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The new facilities were designed with a view to optimizing the selection of parcels (wooden and concrete vats with capacities to match the size of each parcel). Vinification is carried out in accordance with the tannic characteristics of the grapes.
The press wines from each vat are separated into barrels before undergoing a selection procedure. This work, based entirely on the tasting of the musts and then the wines, culminates in the subtle alchemy of blending, enabling the fruit of each parcel to transcend in an incomparable ensemble.
The wines are matured in barrels in the cellars at a naturally controlled temperature and humidity. Selection and monitoring of the quality of the barrels, racking procedures, maturing times and the appropriate quantity of egg whites for the fining process are all determined through continuous tasting and analysis.
All of these operations enable the wine to develop and then to age in harmony.
• A.O.C: Margaux
• Classification: Second Grand Cru Classé in 1855
• Area: 55 hectares
• Soil: deep gravel from the Quaternary period (Günz and Mindel) with a sand/clay matrix
• Grape varieties: 70% Cabernet-Sauvignon, 6% Cabernet Franc , 24% Merlot
• Density of planting: 6,600 to 7,700 vines/hectare
• Vinification: wooden and concrete vats with capacities that enable each parcel to be treated separately
• Maturing: an average of eighteen months in Bordeaux type barrels made from fine grain oak from the forests of central France. 35 to 45 % of the barrels are renewed every year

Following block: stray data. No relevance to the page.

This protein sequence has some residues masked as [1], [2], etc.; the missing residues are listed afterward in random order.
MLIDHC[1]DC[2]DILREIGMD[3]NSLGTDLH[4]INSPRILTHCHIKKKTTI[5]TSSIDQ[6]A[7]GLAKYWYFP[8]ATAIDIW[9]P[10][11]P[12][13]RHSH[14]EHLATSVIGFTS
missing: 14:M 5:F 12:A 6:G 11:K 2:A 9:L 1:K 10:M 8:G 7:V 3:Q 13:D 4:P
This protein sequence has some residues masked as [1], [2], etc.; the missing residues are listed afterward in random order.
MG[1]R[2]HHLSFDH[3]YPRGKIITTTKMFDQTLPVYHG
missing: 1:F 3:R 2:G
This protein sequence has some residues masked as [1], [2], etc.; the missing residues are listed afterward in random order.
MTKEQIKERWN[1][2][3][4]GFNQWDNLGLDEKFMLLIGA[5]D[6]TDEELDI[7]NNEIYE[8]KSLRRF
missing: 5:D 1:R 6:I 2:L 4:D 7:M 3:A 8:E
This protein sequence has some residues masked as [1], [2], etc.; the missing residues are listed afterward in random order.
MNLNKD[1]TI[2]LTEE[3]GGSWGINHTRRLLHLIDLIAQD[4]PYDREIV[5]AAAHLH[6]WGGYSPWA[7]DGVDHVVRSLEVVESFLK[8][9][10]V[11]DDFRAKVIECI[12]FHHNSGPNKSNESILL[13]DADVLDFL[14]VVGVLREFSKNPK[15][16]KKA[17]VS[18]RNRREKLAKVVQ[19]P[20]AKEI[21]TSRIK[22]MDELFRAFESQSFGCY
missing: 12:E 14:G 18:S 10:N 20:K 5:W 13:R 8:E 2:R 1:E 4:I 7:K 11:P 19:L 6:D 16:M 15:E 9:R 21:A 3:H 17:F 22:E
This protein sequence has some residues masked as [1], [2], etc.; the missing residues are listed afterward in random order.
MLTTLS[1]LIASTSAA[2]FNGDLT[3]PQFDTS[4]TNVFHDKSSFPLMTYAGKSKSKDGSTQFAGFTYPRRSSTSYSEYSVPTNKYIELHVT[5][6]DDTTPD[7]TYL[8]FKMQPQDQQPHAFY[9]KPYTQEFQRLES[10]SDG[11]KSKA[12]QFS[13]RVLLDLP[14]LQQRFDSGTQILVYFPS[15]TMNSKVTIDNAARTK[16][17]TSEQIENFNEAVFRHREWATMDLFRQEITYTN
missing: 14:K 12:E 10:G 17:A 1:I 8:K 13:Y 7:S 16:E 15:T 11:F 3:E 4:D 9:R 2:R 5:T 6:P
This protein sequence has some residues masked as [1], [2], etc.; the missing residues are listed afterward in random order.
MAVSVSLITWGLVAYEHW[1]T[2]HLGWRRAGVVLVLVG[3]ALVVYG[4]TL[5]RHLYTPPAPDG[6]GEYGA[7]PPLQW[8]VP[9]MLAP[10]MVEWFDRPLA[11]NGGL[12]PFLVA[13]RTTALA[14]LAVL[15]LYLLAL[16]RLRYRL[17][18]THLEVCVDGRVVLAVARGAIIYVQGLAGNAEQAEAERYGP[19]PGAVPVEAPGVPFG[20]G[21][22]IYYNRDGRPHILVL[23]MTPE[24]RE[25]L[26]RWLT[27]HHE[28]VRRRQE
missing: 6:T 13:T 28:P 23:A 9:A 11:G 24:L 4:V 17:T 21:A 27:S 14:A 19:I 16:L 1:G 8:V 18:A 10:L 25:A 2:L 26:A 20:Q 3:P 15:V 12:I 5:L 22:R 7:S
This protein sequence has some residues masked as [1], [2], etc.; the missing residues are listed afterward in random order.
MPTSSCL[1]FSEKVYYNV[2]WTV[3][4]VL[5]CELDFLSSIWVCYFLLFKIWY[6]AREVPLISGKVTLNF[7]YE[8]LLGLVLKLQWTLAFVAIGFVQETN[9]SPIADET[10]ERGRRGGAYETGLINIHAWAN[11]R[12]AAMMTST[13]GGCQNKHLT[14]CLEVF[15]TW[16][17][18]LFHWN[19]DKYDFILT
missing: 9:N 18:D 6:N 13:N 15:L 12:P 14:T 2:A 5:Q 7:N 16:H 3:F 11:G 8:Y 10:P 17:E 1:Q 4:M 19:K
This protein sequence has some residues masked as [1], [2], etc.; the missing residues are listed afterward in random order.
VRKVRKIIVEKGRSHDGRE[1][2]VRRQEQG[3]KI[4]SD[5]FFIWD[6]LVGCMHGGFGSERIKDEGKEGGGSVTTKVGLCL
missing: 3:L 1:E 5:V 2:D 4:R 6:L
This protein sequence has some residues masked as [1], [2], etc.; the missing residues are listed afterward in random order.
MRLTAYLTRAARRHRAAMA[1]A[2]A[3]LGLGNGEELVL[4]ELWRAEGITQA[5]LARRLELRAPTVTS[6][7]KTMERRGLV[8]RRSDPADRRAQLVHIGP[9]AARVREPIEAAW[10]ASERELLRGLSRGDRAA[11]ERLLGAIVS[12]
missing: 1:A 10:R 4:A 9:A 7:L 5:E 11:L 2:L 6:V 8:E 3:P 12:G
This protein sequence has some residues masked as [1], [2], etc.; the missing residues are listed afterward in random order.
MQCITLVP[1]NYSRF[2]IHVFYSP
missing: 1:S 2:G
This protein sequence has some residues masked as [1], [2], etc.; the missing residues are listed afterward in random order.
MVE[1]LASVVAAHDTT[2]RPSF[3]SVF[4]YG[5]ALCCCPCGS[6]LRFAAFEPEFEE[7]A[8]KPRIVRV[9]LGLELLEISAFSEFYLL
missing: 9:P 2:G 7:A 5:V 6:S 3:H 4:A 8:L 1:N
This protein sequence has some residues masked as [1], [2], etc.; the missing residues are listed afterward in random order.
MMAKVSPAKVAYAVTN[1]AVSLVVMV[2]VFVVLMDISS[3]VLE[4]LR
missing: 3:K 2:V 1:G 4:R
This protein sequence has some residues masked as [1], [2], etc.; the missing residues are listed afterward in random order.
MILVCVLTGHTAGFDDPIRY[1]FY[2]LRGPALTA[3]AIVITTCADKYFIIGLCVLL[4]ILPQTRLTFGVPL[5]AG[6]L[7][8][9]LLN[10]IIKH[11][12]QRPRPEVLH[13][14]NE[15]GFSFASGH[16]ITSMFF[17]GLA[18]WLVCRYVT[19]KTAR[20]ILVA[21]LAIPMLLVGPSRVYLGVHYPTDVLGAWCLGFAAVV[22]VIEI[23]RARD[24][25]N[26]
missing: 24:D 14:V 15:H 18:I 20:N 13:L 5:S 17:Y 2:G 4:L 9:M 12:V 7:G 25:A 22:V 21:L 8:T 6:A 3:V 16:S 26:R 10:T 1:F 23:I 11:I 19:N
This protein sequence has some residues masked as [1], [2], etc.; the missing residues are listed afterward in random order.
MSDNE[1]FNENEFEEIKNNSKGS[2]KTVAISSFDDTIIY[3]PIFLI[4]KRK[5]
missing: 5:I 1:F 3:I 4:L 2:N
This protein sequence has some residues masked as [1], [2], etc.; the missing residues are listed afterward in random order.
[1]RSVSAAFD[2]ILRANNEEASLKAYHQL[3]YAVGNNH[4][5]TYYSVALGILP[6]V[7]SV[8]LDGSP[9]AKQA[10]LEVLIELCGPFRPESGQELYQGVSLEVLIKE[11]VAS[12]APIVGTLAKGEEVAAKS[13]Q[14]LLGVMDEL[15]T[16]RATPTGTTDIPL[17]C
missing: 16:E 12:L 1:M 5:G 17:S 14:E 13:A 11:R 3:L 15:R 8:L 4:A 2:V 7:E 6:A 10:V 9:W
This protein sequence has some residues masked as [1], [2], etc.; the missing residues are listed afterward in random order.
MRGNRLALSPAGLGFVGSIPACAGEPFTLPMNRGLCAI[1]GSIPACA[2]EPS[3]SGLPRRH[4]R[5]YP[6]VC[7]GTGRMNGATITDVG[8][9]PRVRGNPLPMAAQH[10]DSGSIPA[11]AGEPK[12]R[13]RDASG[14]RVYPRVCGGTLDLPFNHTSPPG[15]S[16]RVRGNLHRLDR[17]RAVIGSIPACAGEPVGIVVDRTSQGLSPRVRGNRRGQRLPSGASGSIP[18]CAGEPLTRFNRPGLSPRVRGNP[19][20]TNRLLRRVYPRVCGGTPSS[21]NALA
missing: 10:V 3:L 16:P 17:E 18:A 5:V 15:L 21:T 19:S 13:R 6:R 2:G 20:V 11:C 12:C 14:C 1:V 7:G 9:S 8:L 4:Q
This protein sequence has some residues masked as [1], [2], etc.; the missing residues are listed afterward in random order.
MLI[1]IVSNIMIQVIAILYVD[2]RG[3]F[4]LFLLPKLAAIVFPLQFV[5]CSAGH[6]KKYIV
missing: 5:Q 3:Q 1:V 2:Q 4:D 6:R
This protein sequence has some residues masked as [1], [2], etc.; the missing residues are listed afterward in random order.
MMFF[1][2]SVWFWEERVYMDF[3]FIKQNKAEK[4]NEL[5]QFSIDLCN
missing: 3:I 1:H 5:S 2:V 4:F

• Owner: Gonzague Lurton
• Director: Jérôme Héranval
Bordeaux / If 1981 was forgotten after 1982, the 1983 was completely eclipsed by 1982, although the harvest was large and of high quality throughout Bordeaux. Too much humidity caused by heavy rains hampered production in many places. At Margaux, some wines were even better than 1982. For example, Château Margaux announced that their 1983 surpassed the 1982. One of the best Palmers of all time was Palmer 1983.
The best wine of the vintage, however, was Le Pin – without a doubt. It’s a real bargain, not only for the quality, but also for the price at 1 550 euros per bottle, compared to Le Pin 1982 at 6,500 euros in 2020. Cheval Blanc has also done fabulously. Yquem began a new climb this year. Graves was hit by a hailstorm which resulted in a small and virtually non-existent harvest.